Saudi Arabia from Above
Between Oct. 27 and Oct. 29, 2017, an archaeological team took nearly 6,000 photographs of ancient stone structures and other types of archaeological sites in Saudi Arabia. In this photo gallery, Live Science takes a look at a batch of newly released photos.
Here, archaeologist David Kennedy, who founded the Aerial Photographic Archive for Archaeology in the Middle East (APAAME) in 1978, can be seen taking pictures from a helicopter of various structures below.
In addition to providing a vast amount of new information on the region's mysterious stone structures, the nearly 6000 photographs also reveal the region's stunning geology and landscape. This image shows two white volcanic peaks, known as Jabal Bayda and Jabal Abyad, respectively. The two peaks contrast "sharply with the dense blackness of the neighboring peaks and the surrounding lava field," archaeologist David Kennedy noted.
This stone structure, which archaeologists call a pendant, due to its shape, can be seen on Google Earth and is about 328 feet (100 meters) long and has a cairn that is about 82 feet (25 m) in diameter. The aerial photo reveals that the connecting wall between the pendant's bullseye (the circle with the cairn in the middle) and triangle is, in fact, a series of rectangular platforms. The aerial photo also reveals that the triangle, platforms and bullseye are carefully built with coursed stones.
A dozen keyhole pendants, so named after their shape, can be seen in this photograph, along with several associated structures whose shapes appear more rectangular. These rectangular-looking structures may offer clues to how these keyhole pendants were created long ago.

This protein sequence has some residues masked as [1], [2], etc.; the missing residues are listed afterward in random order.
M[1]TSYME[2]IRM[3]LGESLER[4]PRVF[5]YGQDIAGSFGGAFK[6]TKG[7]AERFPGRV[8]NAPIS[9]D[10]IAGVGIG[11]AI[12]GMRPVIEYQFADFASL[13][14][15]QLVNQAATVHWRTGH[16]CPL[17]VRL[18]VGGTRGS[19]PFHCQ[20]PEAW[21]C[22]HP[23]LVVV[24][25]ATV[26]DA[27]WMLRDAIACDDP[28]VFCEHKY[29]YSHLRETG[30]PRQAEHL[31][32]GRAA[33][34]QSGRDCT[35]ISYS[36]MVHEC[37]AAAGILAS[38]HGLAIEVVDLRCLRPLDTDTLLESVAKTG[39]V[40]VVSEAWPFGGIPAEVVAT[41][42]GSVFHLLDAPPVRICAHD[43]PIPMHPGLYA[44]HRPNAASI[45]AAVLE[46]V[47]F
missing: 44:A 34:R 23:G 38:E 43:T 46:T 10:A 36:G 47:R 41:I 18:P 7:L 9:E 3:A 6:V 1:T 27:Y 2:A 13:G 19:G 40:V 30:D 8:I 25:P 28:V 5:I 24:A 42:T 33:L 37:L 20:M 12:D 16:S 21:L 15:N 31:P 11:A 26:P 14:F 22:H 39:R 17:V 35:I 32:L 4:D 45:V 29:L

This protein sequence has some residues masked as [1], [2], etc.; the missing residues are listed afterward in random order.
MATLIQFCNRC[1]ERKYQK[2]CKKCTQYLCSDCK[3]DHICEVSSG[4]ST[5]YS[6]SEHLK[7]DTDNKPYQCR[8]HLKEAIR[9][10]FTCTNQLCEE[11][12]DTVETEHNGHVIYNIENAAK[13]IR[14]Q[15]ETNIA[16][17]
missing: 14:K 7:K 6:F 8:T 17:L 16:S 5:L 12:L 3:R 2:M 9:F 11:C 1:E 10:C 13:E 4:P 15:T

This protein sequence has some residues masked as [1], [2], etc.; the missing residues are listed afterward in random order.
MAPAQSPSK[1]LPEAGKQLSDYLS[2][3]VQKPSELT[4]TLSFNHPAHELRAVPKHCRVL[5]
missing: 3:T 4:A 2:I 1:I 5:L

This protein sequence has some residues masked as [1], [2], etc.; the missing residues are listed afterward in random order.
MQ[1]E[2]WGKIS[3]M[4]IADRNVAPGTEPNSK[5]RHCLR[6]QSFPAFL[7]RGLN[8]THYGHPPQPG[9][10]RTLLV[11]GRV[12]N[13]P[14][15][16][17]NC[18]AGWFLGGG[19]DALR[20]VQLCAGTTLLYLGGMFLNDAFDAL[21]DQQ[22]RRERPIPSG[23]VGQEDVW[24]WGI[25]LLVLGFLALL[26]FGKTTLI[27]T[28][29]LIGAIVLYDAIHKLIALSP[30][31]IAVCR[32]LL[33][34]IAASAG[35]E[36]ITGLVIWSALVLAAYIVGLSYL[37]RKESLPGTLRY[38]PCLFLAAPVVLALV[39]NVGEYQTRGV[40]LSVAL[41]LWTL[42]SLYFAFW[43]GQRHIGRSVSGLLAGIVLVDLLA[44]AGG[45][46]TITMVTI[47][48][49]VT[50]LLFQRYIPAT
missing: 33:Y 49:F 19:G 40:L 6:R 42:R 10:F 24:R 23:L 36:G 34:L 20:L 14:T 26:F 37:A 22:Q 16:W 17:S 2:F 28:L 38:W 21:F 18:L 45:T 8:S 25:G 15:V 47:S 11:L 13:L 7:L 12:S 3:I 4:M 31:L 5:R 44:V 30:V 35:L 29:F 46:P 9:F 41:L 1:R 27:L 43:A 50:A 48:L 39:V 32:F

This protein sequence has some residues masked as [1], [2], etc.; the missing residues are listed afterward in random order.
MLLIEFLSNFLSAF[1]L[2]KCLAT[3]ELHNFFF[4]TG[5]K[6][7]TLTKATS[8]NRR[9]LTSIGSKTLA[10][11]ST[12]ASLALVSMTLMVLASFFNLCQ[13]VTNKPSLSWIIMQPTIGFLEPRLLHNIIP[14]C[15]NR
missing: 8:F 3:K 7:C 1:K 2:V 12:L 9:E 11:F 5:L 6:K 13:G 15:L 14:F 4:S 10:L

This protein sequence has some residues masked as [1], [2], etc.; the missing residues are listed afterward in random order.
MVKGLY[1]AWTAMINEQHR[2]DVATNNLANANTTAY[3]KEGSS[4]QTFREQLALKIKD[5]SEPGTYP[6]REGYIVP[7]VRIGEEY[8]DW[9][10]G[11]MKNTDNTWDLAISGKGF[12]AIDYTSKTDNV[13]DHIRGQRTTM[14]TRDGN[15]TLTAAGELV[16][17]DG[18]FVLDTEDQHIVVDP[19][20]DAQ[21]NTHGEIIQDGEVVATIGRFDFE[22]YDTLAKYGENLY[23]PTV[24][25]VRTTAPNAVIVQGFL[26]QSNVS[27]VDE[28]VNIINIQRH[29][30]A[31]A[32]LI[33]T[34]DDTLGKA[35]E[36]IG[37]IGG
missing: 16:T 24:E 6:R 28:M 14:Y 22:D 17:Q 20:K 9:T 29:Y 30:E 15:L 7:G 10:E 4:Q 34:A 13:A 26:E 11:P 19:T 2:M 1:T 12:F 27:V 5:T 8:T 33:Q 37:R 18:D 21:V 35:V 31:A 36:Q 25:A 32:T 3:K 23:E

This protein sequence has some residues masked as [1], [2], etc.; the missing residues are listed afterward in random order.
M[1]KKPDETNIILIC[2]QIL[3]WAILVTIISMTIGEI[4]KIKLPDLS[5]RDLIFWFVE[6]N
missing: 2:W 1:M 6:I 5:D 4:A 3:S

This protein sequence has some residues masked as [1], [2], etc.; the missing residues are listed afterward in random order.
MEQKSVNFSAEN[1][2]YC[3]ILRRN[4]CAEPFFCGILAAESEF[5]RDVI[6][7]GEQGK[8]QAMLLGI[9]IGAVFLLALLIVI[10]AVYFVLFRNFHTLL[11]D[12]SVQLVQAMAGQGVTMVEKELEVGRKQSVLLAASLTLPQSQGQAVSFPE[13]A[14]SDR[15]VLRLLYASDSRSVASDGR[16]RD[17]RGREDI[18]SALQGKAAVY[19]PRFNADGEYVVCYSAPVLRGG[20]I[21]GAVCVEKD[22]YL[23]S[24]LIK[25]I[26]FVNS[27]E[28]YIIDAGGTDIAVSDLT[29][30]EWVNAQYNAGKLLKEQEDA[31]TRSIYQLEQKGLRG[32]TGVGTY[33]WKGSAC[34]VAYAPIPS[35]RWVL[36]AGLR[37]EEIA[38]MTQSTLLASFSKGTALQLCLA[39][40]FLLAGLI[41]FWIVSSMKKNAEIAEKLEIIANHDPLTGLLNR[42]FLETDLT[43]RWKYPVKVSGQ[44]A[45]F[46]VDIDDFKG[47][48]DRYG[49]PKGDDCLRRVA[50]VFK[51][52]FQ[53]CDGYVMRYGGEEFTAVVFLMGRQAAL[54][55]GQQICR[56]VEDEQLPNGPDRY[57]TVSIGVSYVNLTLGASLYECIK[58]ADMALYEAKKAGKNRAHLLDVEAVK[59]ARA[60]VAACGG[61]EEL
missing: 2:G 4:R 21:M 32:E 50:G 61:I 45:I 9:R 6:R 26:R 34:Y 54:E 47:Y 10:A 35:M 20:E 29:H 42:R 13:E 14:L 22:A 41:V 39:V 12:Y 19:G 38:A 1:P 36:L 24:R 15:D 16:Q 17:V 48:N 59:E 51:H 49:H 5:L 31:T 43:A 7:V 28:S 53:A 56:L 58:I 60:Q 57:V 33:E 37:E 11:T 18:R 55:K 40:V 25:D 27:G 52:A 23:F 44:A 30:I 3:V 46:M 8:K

Gates amidst lava
The flight brought Kennedy above a cairn and part of a mysterious rectangular structure that archaeologists call a gate, so named after its vague resemblance to an old-fashioned field gate. The structures can be seen amidst the remains of a lava flow. The flow covers part of the gate, indicating that the gate is older than the flow. If researchers can date the flow, it will provide information on the gate's age.
The stone structures in Saudi Arabia also took the shape of kites, as can be seen here. Archaeologists generally believe that kites were used to hunt and kill animals. The kite is partly covered by the remains of a lava flow, indicating that the kite is older than the lava flow.
Four I-type gates, as archaeologists call them, can be seen in this photo. Each is 213 feet (65 meters) long and is shaped like the letter "I." A so-called bullseye cairn lies above the gates (in the photo). The aerial photograph shows how the ancient builders carefully outlined the shapes of the four gates, putting stones within them.
Archaeologists are currently studying the nearly 6,000 photos. To help solve the many mysteries these stone structures pose, actual fieldwork is needed. In this photo, David Kennedy prepares for flight at Al Ula in Saudi Arabia.
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Owen Jarus is a regular contributor to Live Science who writes about archaeology and humans' past. He has also written for The Independent (UK), The Canadian Press (CP) and The Associated Press (AP), among others. Owen has a bachelor of arts degree from the University of Toronto and a journalism degree from Ryerson University.